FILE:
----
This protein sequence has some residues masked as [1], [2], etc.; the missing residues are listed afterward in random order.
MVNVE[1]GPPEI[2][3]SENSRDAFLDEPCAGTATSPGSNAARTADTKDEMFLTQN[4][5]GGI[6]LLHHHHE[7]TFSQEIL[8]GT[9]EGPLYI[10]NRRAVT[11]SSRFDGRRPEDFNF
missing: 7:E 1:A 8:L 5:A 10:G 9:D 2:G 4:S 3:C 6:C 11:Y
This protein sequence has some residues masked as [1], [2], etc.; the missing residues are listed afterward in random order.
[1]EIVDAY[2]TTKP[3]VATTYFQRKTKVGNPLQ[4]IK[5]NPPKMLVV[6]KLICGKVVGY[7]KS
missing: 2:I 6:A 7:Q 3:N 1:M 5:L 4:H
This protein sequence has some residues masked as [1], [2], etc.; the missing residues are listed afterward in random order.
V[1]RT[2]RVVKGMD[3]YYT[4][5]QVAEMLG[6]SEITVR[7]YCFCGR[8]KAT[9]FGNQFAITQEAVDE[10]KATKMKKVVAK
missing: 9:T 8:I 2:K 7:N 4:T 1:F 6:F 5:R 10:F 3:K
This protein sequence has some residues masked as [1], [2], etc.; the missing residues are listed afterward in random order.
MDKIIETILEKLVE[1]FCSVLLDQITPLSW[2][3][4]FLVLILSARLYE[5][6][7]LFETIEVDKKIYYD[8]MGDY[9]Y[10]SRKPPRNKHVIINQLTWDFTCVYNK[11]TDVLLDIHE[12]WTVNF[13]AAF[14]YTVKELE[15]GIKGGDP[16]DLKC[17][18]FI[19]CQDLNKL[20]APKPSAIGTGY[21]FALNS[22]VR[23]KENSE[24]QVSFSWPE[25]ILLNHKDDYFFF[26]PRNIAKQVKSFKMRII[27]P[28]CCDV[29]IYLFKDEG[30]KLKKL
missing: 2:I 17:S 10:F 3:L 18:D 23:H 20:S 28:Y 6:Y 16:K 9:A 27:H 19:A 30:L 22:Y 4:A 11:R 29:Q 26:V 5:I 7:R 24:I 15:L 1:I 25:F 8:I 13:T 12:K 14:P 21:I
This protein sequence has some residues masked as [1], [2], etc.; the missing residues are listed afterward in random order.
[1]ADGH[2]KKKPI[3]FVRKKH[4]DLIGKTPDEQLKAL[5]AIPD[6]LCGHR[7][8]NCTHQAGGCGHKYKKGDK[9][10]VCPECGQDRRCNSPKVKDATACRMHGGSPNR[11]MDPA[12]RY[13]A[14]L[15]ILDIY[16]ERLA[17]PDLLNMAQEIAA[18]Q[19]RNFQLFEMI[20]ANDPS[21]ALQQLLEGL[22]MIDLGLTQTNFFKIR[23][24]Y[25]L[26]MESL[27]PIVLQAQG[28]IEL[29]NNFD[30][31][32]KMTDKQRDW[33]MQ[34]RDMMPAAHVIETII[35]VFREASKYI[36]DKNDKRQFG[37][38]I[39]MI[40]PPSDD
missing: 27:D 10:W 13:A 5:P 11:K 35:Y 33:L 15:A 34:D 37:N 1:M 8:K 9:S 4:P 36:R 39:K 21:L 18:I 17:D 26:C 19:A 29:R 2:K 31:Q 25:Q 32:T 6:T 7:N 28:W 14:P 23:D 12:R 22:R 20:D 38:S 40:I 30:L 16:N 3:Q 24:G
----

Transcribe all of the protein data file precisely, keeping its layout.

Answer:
This protein sequence has some residues masked as [1], [2], etc.; the missing residues are listed afterward in random order.
MVNVE[1]GPPEI[2][3]SENSRDAFLDEPCAGTATSPGSNAARTADTKDEMFLTQN[4][5]GGI[6]LLHHHHE[7]TFSQEIL[8]GT[9]EGPLYI[10]NRRAVT[11]SSRFDGRRPEDFNF
missing: 7:E 1:A 8:L 5:A 10:G 9:D 2:G 4:S 3:C 6:C 11:Y
This protein sequence has some residues masked as [1], [2], etc.; the missing residues are listed afterward in random order.
[1]EIVDAY[2]TTKP[3]VATTYFQRKTKVGNPLQ[4]IK[5]NPPKMLVV[6]KLICGKVVGY[7]KS
missing: 2:I 6:A 7:Q 3:N 1:M 5:L 4:H
This protein sequence has some residues masked as [1], [2], etc.; the missing residues are listed afterward in random order.
V[1]RT[2]RVVKGMD[3]YYT[4][5]QVAEMLG[6]SEITVR[7]YCFCGR[8]KAT[9]FGNQFAITQEAVDE[10]KATKMKKVVAK
missing: 9:T 8:I 2:K 7:N 4:T 1:F 6:F 5:R 10:F 3:K
This protein sequence has some residues masked as [1], [2], etc.; the missing residues are listed afterward in random order.
MDKIIETILEKLVE[1]FCSVLLDQITPLSW[2][3][4]FLVLILSARLYE[5][6][7]LFETIEVDKKIYYD[8]MGDY[9]Y[10]SRKPPRNKHVIINQLTWDFTCVYNK[11]TDVLLDIHE[12]WTVNF[13]AAF[14]YTVKELE[15]GIKGGDP[16]DLKC[17][18]FI[19]CQDLNKL[20]APKPSAIGTGY[21]FALNS[22]VR[23]KENSE[24]QVSFSWPE[25]ILLNHKDDYFFF[26]PRNIAKQVKSFKMRII[27]P[28]CCDV[29]IYLFKDEG[30]KLKKL
missing: 2:I 17:S 10:F 3:L 18:D 23:H 20:S 28:Y 6:Y 16:K 9:A 27:H 19:A 30:L 22:Y 4:A 11:R 29:Q 26:V 5:I 7:R 24:I 15:L 1:I 25:F 8:I 13:T 12:K 14:P 21:I
This protein sequence has some residues masked as [1], [2], etc.; the missing residues are listed afterward in random order.
[1]ADGH[2]KKKPI[3]FVRKKH[4]DLIGKTPDEQLKAL[5]AIPD[6]LCGHR[7][8]NCTHQAGGCGHKYKKGDK[9][10]VCPECGQDRRCNSPKVKDATACRMHGGSPNR[11]MDPA[12]RY[13]A[14]L[15]ILDIY[16]ERLA[17]PDLLNMAQEIAA[18]Q[19]RNFQLFEMI[20]ANDPS[21]ALQQLLEGL[22]MIDLGLTQTNFFKIR[23][24]Y[25]L[26]MESL[27]PIVLQAQG[28]IEL[29]NNFD[30][31][32]KMTDKQRDW[33]MQ[34]RDMMPAAHVIETII[35]VFREASKYI[36]DKNDKRQFG[37][38]I[39]MI[40]PPSDD
missing: 27:D 10:W 13:A 5:P 11:K 35:Y 33:L 15:A 34:D 37:N 1:M 8:K 9:S 4:P 36:R 39:K 21:L 18:I 17:D 26:C 19:A 29:R 2:K 31:Q 25:Q 32:T 6:T 7:N 28:W 14:P 23:D 12:R 22:R 20:D 38:S 40:I 30:L 16:N 3:Q 24:G